Ethnology.—Herodotus expressly divides the Scythians into the Agriculturists, Callipidae, Alazones, Aroteres and Georgi in the western part of the country, and the Nomads with the Royal Scyths to the east. The latter claimed dominion over all the rest. The question arises whether we have to do with the various tribes of one race in different stages of civilization, or with a mixed population called by foreigners after the ruling tribe. The latter seems by far the more probable. The affinities of this tribe have been sought in various directions, and the evidence suggests that it was itself of mixed blood. We know that in the 2nd century A.D., when the steppes were dominated by the Sarmatae (q.v.), the majority of the barbarian names in the inscriptions of Olbia, Tanais, and Panticapaeum were Iranian, and can infer that the Sarmatae spoke an Iranian language. Pliny speaks of their descent from the Medes. Now the Sarmatae are represented as half-caste Scyths speaking a corrupt variety of Scythian. Presumably, therefore, the Scyths also spoke an Iranian dialect. But of the Scythic words preserved by Herodotus some are Iranian, others, especially the names of deities, have found no satisfactory explanation in any Indo-European language. Indeed they rather suggest a Ugrian origin. Nevertheless, the general opinion has been that the Scyths were Iranian. The present writer believes that they were a horde which came down from upper Asia, conquered an Iranian-speaking people, and in time adopted the speech of its subjects. The settled Scythians would be the remains of this Iranian population, or the different tribes of them may have been connected with their neighbours beyond Scythian dominion—Thracian Getae and Arimaspi, Slavonic Neuri, Finnish Androphagi and such like. The Cimmerians who preceded the Scythians used Iranian proper names, and probably represented this Iranian element in greater purity. Herodotus gives three legends of the origin of the Scyths (iv. 5-12); these, though they contradict each other, can be reconciled with the view stated above. Two of them seem to be the same story; one is very strongly Hellenized, the other, in more or less native shape, is shortly this. The tribe is autochthonous, claiming descent from a son of the river Borysthenes Targitaos, who lived a thousandyears before. Of his three sons the youngest Colaxais is preferred by an ordeal of picking up certain objects which fell from heaven,—a plough, a yoke, an axe and a cup,—and becomes the ancestor of the ruling clan of Paralatae; from the other sons, Lipoxais and Harpoxais, are descended minor clans, and the name of the whole people is Scoloti, not Scythae, which is used by the Greeks alone. In this story the names make sense in Iranian, the tribes are not again mentioned except when this passage is copied, the objects are hardly such as would be held sacred by nomads, the form of ordeal is to be paralleled in Iranian legends, and the people say themselves that they are not really Scythae. Surely this is the national legend of the agricultural Scythians about Olbia, and the name Scoloti, by which careful modern writers designate the Royal Scyths, is the true designation of the subject race. The royal line of these is quite distinct from the true Royal Scyths, who, like most nomad conquerors, allowed their subjects to preserve their own organizations.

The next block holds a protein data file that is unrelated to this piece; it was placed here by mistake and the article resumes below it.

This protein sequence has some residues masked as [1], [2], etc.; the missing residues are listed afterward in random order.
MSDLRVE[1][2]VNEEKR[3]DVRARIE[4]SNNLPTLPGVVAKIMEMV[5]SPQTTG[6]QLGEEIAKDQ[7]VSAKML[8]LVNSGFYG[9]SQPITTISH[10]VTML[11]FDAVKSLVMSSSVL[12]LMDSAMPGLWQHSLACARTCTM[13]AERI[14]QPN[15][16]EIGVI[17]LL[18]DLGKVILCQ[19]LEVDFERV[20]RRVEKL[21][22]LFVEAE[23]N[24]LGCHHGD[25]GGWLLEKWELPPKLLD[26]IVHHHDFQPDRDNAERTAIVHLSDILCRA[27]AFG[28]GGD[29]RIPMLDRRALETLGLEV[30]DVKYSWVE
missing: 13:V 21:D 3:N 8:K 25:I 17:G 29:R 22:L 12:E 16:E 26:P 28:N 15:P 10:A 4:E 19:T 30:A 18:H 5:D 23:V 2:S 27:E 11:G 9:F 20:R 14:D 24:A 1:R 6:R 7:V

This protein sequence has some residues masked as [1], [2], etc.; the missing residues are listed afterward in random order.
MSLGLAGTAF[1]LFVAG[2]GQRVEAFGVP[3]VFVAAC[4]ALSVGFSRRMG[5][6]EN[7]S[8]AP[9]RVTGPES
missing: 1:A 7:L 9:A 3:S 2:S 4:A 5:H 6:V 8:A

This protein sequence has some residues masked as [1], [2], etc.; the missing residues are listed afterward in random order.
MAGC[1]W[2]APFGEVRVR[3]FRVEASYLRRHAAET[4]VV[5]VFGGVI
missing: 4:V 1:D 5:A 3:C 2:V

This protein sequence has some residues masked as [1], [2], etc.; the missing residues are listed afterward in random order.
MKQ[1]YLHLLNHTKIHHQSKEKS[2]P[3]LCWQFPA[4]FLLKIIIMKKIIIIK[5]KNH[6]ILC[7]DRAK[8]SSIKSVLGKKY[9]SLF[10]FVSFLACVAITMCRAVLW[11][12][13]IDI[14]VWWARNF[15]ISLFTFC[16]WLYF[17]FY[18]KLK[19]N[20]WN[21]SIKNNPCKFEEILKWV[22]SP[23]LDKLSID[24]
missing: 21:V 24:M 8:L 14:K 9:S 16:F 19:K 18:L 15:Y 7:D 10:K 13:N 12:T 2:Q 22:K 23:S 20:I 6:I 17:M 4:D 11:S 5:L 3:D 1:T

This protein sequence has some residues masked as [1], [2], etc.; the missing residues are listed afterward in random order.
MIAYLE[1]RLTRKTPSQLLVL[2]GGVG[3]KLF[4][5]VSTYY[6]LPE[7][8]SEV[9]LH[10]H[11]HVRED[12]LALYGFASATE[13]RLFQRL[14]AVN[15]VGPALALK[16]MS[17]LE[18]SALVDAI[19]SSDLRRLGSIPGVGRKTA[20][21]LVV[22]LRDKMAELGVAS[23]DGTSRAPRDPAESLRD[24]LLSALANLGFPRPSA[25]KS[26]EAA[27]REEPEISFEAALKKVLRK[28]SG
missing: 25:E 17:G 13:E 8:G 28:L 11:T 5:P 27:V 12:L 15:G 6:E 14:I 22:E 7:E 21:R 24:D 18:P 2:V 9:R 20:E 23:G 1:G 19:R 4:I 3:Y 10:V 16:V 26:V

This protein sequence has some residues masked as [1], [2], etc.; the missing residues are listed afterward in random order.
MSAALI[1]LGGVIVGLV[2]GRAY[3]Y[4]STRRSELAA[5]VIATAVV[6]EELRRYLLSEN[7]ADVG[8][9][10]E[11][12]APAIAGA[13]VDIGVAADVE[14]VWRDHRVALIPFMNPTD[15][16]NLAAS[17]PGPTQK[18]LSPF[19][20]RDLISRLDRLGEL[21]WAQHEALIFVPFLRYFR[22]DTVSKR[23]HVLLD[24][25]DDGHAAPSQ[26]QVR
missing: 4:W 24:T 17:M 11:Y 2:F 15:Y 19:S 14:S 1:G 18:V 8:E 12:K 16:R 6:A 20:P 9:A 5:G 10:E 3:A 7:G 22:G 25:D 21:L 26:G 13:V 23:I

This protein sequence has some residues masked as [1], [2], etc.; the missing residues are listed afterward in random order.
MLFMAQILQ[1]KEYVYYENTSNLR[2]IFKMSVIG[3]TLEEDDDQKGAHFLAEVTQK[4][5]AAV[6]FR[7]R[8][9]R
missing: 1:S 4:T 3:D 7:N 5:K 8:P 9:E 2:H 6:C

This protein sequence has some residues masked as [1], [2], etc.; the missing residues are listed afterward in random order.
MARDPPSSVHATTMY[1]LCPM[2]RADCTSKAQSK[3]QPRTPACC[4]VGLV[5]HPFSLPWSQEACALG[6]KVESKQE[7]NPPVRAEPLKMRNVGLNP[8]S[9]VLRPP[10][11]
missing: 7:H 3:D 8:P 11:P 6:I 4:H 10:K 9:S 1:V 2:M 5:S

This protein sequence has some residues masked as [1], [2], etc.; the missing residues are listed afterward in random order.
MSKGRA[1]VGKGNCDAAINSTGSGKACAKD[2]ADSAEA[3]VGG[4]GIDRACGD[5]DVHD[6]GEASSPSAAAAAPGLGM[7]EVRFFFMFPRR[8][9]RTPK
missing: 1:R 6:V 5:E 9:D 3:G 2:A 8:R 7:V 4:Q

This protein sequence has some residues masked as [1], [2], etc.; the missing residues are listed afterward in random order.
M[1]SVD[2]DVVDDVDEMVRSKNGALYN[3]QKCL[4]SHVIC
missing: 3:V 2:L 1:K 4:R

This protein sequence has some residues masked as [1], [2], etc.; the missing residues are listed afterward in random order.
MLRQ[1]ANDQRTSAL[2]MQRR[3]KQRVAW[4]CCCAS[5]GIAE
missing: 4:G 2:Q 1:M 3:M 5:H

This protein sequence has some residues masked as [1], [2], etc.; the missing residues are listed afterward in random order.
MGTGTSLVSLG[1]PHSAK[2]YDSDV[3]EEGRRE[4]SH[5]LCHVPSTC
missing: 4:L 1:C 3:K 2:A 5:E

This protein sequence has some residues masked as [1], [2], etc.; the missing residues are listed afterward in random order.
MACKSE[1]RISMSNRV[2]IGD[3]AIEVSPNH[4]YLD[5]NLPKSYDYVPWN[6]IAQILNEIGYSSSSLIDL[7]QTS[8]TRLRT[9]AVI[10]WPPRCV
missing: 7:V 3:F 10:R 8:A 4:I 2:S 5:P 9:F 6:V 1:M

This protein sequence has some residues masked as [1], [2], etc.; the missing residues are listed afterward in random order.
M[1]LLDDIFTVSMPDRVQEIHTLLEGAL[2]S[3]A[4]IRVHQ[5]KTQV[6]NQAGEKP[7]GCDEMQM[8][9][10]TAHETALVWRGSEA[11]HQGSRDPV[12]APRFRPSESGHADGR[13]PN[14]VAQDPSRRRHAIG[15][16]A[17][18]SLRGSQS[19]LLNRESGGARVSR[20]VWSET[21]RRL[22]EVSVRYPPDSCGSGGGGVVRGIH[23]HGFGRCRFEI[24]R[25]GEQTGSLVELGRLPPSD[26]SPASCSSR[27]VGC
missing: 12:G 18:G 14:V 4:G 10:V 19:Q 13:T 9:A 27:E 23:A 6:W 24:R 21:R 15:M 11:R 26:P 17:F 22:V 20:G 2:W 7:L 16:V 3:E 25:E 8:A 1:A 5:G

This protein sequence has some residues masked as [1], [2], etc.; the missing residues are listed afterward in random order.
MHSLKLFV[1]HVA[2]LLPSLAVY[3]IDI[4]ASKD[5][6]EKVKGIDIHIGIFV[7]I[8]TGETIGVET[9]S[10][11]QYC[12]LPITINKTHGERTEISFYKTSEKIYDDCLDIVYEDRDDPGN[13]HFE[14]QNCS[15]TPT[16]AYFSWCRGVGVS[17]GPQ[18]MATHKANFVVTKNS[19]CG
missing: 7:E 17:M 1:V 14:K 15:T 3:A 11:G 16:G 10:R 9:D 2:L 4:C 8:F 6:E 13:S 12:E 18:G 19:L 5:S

The third account fails chiefly in being too plausible, but there seems no reason to reject it as an artificial combination of unconnected facts. According to it the Scyths dwell in Asia, and were forced by the Massagetae over the Araxes (Volga?) into the land of the Cimmerians. Aristeas says that the first impulse came from the Arimaspi, who displaced the Issedones, who in turn fell upon the Scyths. This comes to much the same thing, as the Massagetae seem to have contained an element which had come in from the land of the Issedones. The Scyths having fallen upon them from the north-east, the Cimmerians appear to have given way in two directions, towards the south-west, where the tombs of their kings were shown on the Tyras (Dniester) and one body joined with the Treres of Thrace in invading Asia Minor by the Hellespont; and towards the south-east Where another body threatened the Assyrians, who called them Gimirrai (Hebrew Gomer; Gen. xi.). They were followed by the Scyths (Ashguzai, Heb. Ashkenaz) whom the Assyrians welcomed as allies and used against the Cimmerians, against the Medes and even against Egypt. Hence the references to the Scyths in the Hebrew prophets (Jer. iv. 3, vi. 7); This is all put in the latter half of the 7th century B.C. Herodotus says that the Scyths ruled Media for twenty-eight years, and were then massacred or expelled. The Assyrian evidence is in the main a confirmation of Herodotus, though most writers think that the Scythians who troubled Asia were Sacae from the east of the Caspian (H. Winckler, Altorientalische Forschungen, p. 484 sqq.). If the Scyths came out of upper Asia, the Scythian colonists beyond the Iyrcae might be a division which had remained nearer the homeland, but in dealing with nomads we can suppose such a return as that of the Calmucks (Kalmuks) in the 18th century.